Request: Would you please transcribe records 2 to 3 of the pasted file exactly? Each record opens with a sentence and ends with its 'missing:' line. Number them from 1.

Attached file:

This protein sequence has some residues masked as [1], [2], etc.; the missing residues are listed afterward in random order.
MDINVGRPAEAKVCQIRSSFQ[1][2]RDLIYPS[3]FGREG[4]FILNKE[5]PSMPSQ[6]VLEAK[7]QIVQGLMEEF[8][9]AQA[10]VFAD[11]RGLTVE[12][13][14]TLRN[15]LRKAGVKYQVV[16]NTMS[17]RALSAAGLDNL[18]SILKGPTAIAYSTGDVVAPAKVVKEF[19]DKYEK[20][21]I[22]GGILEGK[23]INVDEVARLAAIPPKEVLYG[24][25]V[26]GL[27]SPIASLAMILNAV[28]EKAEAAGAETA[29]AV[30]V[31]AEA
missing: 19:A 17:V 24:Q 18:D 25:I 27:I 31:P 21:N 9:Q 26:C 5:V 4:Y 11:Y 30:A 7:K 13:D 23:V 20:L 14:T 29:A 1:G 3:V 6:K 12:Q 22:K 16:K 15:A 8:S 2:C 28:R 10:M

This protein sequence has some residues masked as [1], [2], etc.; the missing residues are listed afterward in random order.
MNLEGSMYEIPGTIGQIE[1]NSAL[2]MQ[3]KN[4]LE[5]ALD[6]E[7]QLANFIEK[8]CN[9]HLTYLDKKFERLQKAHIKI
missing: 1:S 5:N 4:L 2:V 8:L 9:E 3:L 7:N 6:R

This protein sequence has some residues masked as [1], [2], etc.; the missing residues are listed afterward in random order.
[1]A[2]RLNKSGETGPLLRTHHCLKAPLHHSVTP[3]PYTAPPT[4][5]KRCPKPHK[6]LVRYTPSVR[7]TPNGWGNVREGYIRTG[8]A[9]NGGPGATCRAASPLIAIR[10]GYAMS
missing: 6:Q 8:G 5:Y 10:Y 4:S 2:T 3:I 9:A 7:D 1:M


This protein sequence has some residues masked as [1], [2], etc.; the missing residues are listed afterward in random order.
MNLEGSMYEIPGTIGQIE[1]NSAL[2]MQ[3]KN[4]LE[5]ALD[6]E[7]QLANFIEK[8]CN[9]HLTYLDKKFERLQKAHIKI
missing: 1:S 5:N 4:L 2:V 8:L 9:E 3:L 7:N 6:R

This protein sequence has some residues masked as [1], [2], etc.; the missing residues are listed afterward in random order.
[1]A[2]RLNKSGETGPLLRTHHCLKAPLHHSVTP[3]PYTAPPT[4][5]KRCPKPHK[6]LVRYTPSVR[7]TPNGWGNVREGYIRTG[8]A[9]NGGPGATCRAASPLIAIR[10]GYAMS
missing: 6:Q 8:G 5:Y 10:Y 4:S 2:T 3:I 9:A 7:D 1:M